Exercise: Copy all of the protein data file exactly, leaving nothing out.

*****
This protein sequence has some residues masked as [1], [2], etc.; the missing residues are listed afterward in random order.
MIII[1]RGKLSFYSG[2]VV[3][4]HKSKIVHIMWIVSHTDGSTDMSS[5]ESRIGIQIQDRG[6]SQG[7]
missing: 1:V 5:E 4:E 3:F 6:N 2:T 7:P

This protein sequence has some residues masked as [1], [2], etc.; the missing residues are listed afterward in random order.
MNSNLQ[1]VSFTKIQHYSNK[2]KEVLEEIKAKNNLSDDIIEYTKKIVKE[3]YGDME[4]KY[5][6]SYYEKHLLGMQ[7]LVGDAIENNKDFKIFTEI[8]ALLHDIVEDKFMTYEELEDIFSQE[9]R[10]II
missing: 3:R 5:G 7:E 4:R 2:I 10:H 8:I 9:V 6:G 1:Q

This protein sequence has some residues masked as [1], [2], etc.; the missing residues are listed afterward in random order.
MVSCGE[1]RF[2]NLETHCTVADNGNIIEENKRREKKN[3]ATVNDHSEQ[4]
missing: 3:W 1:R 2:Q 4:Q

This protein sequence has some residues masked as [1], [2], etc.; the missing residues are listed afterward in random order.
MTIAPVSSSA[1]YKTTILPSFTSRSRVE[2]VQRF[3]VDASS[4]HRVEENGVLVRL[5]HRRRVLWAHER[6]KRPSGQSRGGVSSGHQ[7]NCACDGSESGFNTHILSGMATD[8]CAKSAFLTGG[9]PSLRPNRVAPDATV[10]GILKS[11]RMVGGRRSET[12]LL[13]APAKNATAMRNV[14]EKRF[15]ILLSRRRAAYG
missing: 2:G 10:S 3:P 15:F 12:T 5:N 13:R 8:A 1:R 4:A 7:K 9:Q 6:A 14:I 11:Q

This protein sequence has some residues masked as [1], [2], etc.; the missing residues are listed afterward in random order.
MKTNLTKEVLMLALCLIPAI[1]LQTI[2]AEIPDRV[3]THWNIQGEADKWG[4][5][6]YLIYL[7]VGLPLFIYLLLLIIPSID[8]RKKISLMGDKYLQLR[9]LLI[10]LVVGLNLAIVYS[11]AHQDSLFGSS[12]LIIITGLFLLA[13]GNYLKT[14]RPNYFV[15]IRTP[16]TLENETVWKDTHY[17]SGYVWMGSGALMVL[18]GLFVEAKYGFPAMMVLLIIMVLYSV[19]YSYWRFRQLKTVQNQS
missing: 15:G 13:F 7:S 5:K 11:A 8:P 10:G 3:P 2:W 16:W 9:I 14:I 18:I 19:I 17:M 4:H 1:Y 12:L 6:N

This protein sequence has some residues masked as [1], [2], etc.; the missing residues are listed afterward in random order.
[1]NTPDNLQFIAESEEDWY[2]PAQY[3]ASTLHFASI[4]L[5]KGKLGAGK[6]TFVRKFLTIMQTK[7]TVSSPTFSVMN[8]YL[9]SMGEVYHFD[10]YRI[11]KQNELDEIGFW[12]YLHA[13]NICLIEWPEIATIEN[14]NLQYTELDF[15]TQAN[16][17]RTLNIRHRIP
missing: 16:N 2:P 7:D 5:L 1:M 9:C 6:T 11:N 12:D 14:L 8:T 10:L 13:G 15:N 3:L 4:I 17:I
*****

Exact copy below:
This protein sequence has some residues masked as [1], [2], etc.; the missing residues are listed afterward in random order.
MIII[1]RGKLSFYSG[2]VV[3][4]HKSKIVHIMWIVSHTDGSTDMSS[5]ESRIGIQIQDRG[6]SQG[7]
missing: 1:V 5:E 4:E 3:F 6:N 2:T 7:P

This protein sequence has some residues masked as [1], [2], etc.; the missing residues are listed afterward in random order.
MNSNLQ[1]VSFTKIQHYSNK[2]KEVLEEIKAKNNLSDDIIEYTKKIVKE[3]YGDME[4]KY[5][6]SYYEKHLLGMQ[7]LVGDAIENNKDFKIFTEI[8]ALLHDIVEDKFMTYEELEDIFSQE[9]R[10]II
missing: 3:R 5:G 7:E 4:R 2:I 10:H 8:I 9:V 6:G 1:Q

This protein sequence has some residues masked as [1], [2], etc.; the missing residues are listed afterward in random order.
MVSCGE[1]RF[2]NLETHCTVADNGNIIEENKRREKKN[3]ATVNDHSEQ[4]
missing: 3:W 1:R 2:Q 4:Q

This protein sequence has some residues masked as [1], [2], etc.; the missing residues are listed afterward in random order.
MTIAPVSSSA[1]YKTTILPSFTSRSRVE[2]VQRF[3]VDASS[4]HRVEENGVLVRL[5]HRRRVLWAHER[6]KRPSGQSRGGVSSGHQ[7]NCACDGSESGFNTHILSGMATD[8]CAKSAFLTGG[9]PSLRPNRVAPDATV[10]GILKS[11]RMVGGRRSET[12]LL[13]APAKNATAMRNV[14]EKRF[15]ILLSRRRAAYG
missing: 2:G 10:S 3:P 15:F 12:T 5:N 13:R 8:A 1:R 4:A 7:K 9:Q 6:A 14:I 11:Q

This protein sequence has some residues masked as [1], [2], etc.; the missing residues are listed afterward in random order.
MKTNLTKEVLMLALCLIPAI[1]LQTI[2]AEIPDRV[3]THWNIQGEADKWG[4][5][6]YLIYL[7]VGLPLFIYLLLLIIPSID[8]RKKISLMGDKYLQLR[9]LLI[10]LVVGLNLAIVYS[11]AHQDSLFGSS[12]LIIITGLFLLA[13]GNYLKT[14]RPNYFV[15]IRTP[16]TLENETVWKDTHY[17]SGYVWMGSGALMVL[18]GLFVEAKYGFPAMMVLLIIMVLYSV[19]YSYWRFRQLKTVQNQS
missing: 15:G 13:F 7:S 5:K 11:A 8:P 10:G 3:P 2:W 16:W 9:I 14:I 18:I 19:I 17:M 4:H 1:Y 12:L 6:N

This protein sequence has some residues masked as [1], [2], etc.; the missing residues are listed afterward in random order.
[1]NTPDNLQFIAESEEDWY[2]PAQY[3]ASTLHFASI[4]L[5]KGKLGAGK[6]TFVRKFLTIMQTK[7]TVSSPTFSVMN[8]YL[9]SMGEVYHFD[10]YRI[11]KQNELDEIGFW[12]YLHA[13]NICLIEWPEIATIEN[14]NLQYTELDF[15]TQAN[16][17]RTLNIRHRIP
missing: 16:N 2:P 7:D 5:L 1:M 9:C 6:T 11:N 12:D 14:L 8:T 10:L 13:G 15:N 3:L 4:I 17:I